High-quality work defines Mint Gallery group show

The artists represented in the Mint Gallery group show “Here to Go” were selected by husband and wife Atlanta artists and Georgia State professors Pam Longobardi and Craig Dongoski from an open call to artists across the country. Despite, or perhaps because they cast such a wide net—1,000 works were submitted—the curators have come up with a high-quality group of artists, both local and national.

The show’s premise is the construction of reality, “the potential to customize and produce one’s own reality has become actual,” the curators write.

Invention, including self-invention, is a leitmotif in “Here to Go,” with technology often lending a helping hand in digitally-manipulated photos, whether the fantastic, imaginative landscapes in Jessye McDowell’s 3D modeled images or the strangely enticing short videos about the agonies and ecstasies of love featured in an online series from Naomi O’Donnell.

In the age of the selfie, when everyone is striving to concoct an ideal vision of self, several artists in “Here to Go” upend the representative potential of the portrait, blurring, mutating and digitally manipulating it into near oblivion. Piling gobs of paint into tiny mountains that obscure features, Joshua Duncan’s “Natural Perception Face XII” is the inversion of every celebrity Photoshopped magazine cover that strives to deliver the best, most flattering view of the human form. Painter Marissa Graziano’s both eerie and comical “Nostalgia” is a double-exposure oil on canvas painting that mediates on not just how identity is in flux, but how our perceptions alter through the lens of time. Full of charm, Shelly Bradon’s stitching together of a child’s rudimentary drawing of a colorful, chubby body to which the artist has added a realistic portrait of the child’s head, blends the creativity of every child with a celebration of this particular child.

Inspired, oddball machines are another particularly satisfying component of “Here to Go.” Georgia State artist Mary Stuart Hall has created a magical, homemade music box in “Acoustic Waypoints” in which typically hidden mechanics are revealed: a ticker tape player piano scroll of paper moves in and out of three wooden boxes, passing through the mechanisms that produce the music: the punched-out dots on the paper project a beautiful disco globe of light onto the wall in Hall’s lyrical device. A similar inventive poetry defines Karen Niemczyk‘s hall of mirrors, “Melancholy” a table top circuitry of prisms, mirrors and LED colored lights that beam a remarkable array of visual effects throughout this invention focused on perception.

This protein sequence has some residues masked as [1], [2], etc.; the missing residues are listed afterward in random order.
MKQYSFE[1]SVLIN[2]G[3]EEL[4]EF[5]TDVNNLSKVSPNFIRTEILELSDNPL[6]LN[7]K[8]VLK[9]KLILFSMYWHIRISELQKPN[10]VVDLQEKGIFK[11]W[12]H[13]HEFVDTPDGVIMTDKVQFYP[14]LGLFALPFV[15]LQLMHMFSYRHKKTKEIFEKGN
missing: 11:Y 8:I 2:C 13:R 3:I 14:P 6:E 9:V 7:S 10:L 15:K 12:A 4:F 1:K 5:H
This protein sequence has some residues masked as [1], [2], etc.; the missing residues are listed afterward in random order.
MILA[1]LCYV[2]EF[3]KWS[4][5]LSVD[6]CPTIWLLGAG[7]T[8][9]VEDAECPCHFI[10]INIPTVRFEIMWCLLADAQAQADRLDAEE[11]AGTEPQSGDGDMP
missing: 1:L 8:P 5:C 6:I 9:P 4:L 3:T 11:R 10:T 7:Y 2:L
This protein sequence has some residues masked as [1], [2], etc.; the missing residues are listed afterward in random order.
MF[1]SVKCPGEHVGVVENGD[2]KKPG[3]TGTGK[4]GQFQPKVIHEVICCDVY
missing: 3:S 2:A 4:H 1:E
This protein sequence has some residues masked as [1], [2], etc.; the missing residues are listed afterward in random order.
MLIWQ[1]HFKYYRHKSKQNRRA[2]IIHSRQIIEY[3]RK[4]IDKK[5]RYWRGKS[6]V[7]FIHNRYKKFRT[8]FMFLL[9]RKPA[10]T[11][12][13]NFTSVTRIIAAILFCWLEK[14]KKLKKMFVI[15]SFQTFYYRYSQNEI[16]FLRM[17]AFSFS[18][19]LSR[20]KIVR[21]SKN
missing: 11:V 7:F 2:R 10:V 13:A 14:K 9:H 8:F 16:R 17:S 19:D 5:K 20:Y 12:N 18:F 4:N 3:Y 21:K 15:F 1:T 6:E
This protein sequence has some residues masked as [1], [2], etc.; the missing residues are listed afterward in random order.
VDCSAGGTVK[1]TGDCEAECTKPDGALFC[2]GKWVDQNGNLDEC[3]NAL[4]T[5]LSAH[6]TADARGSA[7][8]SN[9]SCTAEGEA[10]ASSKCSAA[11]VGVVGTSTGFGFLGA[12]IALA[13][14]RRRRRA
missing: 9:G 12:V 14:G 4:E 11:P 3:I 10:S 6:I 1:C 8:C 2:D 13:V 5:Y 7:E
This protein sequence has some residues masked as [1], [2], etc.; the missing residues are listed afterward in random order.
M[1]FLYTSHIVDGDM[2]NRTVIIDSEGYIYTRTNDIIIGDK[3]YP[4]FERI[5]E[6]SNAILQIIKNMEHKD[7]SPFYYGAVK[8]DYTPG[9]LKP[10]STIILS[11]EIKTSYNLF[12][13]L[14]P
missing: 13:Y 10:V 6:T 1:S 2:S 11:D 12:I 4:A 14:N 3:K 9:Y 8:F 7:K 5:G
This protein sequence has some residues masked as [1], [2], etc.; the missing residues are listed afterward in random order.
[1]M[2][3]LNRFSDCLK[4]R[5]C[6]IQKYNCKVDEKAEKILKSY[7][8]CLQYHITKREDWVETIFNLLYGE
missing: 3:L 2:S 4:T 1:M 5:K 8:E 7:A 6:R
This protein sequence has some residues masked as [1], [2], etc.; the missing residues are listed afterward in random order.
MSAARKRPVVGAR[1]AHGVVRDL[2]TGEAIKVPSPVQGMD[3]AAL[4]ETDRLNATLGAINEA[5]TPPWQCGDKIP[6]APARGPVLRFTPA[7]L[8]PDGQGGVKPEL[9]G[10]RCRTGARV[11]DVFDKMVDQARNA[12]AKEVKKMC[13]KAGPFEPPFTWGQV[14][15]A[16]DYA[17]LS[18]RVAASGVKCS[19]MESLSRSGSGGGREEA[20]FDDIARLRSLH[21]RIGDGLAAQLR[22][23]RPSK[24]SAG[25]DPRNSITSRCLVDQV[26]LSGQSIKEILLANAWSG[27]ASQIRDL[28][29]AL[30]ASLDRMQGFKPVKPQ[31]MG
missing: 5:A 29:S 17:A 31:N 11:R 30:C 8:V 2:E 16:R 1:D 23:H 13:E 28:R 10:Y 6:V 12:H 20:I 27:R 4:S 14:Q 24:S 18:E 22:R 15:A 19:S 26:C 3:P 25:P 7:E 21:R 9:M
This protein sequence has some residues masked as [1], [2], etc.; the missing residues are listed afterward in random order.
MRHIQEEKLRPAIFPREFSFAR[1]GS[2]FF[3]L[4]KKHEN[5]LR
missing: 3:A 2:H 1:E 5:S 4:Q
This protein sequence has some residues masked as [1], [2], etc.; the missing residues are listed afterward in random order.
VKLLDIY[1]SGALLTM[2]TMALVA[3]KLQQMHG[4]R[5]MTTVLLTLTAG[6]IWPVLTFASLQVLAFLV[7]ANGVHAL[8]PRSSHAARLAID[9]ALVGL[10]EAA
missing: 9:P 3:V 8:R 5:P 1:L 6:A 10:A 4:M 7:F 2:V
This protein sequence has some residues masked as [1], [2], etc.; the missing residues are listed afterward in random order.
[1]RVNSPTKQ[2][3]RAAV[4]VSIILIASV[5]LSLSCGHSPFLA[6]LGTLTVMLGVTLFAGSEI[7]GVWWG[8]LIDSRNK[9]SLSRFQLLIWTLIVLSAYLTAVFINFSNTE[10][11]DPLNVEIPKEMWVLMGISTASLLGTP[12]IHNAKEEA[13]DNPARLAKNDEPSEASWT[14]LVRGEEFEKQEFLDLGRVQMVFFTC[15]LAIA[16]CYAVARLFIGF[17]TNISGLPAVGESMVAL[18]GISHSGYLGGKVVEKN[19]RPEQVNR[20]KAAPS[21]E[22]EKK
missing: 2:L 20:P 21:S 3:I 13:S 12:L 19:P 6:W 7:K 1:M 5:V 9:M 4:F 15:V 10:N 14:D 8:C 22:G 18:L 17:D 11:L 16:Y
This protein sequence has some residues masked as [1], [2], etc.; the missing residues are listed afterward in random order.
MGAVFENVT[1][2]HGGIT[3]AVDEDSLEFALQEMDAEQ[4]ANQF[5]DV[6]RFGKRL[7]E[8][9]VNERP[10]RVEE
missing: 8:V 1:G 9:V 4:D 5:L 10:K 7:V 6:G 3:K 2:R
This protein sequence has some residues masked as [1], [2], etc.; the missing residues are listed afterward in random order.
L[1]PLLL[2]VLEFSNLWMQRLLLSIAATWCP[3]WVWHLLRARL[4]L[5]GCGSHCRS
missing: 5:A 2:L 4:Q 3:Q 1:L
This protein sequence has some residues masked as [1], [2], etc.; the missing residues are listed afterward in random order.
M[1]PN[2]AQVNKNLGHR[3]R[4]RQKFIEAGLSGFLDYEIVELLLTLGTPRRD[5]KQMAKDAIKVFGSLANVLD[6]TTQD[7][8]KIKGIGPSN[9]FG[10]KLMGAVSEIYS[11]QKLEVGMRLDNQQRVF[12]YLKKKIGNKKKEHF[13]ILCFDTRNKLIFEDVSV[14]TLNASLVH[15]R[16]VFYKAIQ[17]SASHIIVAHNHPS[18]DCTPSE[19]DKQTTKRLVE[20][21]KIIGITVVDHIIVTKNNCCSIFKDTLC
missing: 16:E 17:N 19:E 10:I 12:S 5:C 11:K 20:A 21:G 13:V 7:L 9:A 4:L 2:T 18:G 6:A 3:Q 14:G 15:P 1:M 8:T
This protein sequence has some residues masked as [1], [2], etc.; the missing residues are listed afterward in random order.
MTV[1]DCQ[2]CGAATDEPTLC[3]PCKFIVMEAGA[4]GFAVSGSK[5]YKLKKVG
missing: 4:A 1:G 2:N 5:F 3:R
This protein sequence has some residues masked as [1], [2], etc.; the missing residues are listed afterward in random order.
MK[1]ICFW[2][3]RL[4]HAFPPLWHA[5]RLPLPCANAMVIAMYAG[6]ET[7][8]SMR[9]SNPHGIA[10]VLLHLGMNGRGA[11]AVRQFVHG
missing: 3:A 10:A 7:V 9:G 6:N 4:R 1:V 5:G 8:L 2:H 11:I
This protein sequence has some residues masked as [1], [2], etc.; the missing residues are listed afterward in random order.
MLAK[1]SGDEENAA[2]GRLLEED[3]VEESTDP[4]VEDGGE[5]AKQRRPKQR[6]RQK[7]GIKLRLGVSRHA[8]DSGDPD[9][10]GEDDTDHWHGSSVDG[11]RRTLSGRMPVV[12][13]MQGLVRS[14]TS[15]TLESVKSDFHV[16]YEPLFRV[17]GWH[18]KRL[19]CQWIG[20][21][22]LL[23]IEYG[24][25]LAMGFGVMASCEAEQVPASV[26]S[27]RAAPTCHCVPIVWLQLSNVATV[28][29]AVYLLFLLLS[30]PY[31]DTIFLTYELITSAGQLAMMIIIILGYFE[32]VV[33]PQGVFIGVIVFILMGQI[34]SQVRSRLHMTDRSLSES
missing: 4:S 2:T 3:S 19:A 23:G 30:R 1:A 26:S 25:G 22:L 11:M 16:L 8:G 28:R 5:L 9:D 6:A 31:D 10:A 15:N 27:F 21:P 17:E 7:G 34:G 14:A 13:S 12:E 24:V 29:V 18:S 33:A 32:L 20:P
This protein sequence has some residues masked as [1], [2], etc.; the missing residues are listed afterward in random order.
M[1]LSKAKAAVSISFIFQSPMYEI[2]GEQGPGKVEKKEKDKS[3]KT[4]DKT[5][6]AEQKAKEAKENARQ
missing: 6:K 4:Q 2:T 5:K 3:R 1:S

There’s a winking, irreverent tone to much of the work, a sense of considering the concepts of the past through jaded contemporary eyes. A highlight in this regard is Stacy Rexrode’s exceedingly clever imitation of regal blue and white Delft pottery in “Quasi-Delft Bequest.” From a distance, an array of square and round Delft china appears to hang like a domestic tableaux on the wall. Using a permanent marker on plastic plates, Rexrode draws iconic scenes of windmills and countryside—all of the decorative flourishes of the Dutch pottery—but slips in smoke-belching nuclear reactors, plastic water bottles, wind turbines and skyscrapers into the pastoral backdrops.

Constructed reality of a different sort pulsates in Cary Reeder’s narcotically banal “High Noon,” an image of a seductively pristine home with the subtlest shadow playing against its placid blue-green surface. Reeder captures the hoped for perfection of a planned, and manicured community, showing—like much of the work—how artists can both mock and reaffirm a desire for an ideal, perfect view.